A dozen North Texas counties have declared burn bans as foliage and area residents wither during a long, dry summer. And fire hazards become more dangerous with each dry, hot day.
Tarrant County has joined the growing list of North Texas counties to issue an outdoor burning ban.
Although there are storms across the area and clouds in the sky, today was the 5th day of 100° temperatures. This is the 3rd day in a row with temperatures above 100. Currently across North […]
The Tarrant County Commissioner’s Court has approved an outdoor burning ban for Tarrant County effective Dec. 4. The ban will be in place for the next 90 days.
Van Zandt County is the latest in North Texas to ban outdoor burning.
Collin County Judge Keith Self signed a Prohibited Buring Order today restricting outdoor and open burning in unincorporated areas.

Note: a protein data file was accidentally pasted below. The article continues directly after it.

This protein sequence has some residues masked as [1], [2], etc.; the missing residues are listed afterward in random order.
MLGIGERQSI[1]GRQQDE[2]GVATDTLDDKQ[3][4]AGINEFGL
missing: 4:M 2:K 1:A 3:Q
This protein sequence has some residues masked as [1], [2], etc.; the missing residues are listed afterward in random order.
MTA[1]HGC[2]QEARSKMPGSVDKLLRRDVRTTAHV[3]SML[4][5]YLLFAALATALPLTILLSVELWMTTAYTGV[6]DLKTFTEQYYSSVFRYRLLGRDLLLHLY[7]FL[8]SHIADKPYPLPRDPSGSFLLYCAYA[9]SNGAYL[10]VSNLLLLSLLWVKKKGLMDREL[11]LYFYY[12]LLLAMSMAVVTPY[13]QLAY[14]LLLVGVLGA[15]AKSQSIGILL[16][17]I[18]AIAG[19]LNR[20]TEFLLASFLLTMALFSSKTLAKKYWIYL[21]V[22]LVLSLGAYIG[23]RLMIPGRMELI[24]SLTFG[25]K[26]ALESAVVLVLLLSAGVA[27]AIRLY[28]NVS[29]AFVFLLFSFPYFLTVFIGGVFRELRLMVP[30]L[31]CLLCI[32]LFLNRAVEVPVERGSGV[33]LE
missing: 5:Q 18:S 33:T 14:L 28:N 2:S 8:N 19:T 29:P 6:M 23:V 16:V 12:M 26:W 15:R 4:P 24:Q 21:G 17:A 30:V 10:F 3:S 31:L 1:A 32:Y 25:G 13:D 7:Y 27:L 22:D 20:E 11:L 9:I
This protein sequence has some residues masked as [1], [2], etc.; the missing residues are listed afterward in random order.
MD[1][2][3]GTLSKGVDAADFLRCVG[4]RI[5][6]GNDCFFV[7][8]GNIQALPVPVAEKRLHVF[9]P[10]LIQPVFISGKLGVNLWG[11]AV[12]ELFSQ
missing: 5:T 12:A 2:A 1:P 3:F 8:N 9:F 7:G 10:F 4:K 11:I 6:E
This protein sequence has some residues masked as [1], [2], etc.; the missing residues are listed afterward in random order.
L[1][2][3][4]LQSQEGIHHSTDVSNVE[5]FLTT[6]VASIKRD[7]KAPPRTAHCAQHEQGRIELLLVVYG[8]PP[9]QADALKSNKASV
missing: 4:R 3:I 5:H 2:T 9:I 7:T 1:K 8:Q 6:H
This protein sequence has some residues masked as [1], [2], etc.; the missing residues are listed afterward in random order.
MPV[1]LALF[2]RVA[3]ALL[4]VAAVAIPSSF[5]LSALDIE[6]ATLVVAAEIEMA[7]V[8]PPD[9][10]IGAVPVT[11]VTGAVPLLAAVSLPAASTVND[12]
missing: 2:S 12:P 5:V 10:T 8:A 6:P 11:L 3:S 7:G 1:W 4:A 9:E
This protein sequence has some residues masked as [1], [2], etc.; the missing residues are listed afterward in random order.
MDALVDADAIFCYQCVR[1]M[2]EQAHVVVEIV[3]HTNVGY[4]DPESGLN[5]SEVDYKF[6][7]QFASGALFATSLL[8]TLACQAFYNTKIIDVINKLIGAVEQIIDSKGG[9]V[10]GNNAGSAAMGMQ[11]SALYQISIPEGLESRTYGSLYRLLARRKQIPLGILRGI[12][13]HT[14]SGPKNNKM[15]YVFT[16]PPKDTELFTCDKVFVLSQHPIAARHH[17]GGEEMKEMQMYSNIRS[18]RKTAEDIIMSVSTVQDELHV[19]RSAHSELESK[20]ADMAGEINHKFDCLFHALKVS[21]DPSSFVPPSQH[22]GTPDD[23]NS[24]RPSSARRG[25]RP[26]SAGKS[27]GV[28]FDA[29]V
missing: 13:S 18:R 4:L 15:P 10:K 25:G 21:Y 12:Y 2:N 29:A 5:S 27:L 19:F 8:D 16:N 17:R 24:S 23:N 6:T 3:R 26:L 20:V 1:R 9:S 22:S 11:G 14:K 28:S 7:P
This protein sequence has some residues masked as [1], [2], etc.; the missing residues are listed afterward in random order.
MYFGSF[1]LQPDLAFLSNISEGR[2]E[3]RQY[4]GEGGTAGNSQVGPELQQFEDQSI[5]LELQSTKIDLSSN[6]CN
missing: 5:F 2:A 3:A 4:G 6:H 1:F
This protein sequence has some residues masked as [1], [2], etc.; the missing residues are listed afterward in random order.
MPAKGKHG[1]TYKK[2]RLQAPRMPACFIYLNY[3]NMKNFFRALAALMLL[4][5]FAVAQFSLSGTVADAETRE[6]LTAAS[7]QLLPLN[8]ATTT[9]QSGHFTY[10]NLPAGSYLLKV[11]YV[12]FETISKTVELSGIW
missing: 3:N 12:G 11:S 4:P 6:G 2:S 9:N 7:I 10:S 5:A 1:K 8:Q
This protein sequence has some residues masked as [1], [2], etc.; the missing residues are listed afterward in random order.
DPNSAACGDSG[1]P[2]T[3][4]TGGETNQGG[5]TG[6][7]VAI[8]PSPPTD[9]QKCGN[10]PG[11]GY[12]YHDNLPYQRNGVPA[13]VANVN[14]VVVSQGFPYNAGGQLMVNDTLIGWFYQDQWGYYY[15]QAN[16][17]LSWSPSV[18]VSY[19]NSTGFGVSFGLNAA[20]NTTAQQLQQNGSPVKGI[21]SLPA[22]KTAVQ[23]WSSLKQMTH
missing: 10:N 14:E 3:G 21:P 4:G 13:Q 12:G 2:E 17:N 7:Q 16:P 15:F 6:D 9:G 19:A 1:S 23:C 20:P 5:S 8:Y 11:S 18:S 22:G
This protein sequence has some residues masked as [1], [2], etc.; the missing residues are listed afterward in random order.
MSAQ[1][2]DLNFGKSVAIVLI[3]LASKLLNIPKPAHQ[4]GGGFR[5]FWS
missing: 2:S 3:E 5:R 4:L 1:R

Citing the lack of sufficient rainfall and the increased risk of wildfires, Denton County Judge Mary Horn instated a mandatory county-wide burn ban effective today.
Sun, dry weather, wind and dormant grass. The conditions are ripe for grass fires to break out even if it has been raining recently. In fact, the rain may have complicated things.
The Texas Forest Service said that a record 249 counties have outdoor burn bans as the Texas heat wave and drought continue.
The Texas Forest Service says a record 248 counties have outdoor burn bans as the drought continues during oppressive summer heat.
As burn bans went up in more Texas counties, so did the most recent local rainfall totals, on the front doors of Nelson’s Fireworks in Roanoke.
Burn bans across many North Texas counties will make it difficult for residents to use fireworks this Independence Day. Johnson County is one of those counties, however selling and shooting fireworks is still allowed in unincorporated areas and designated zones.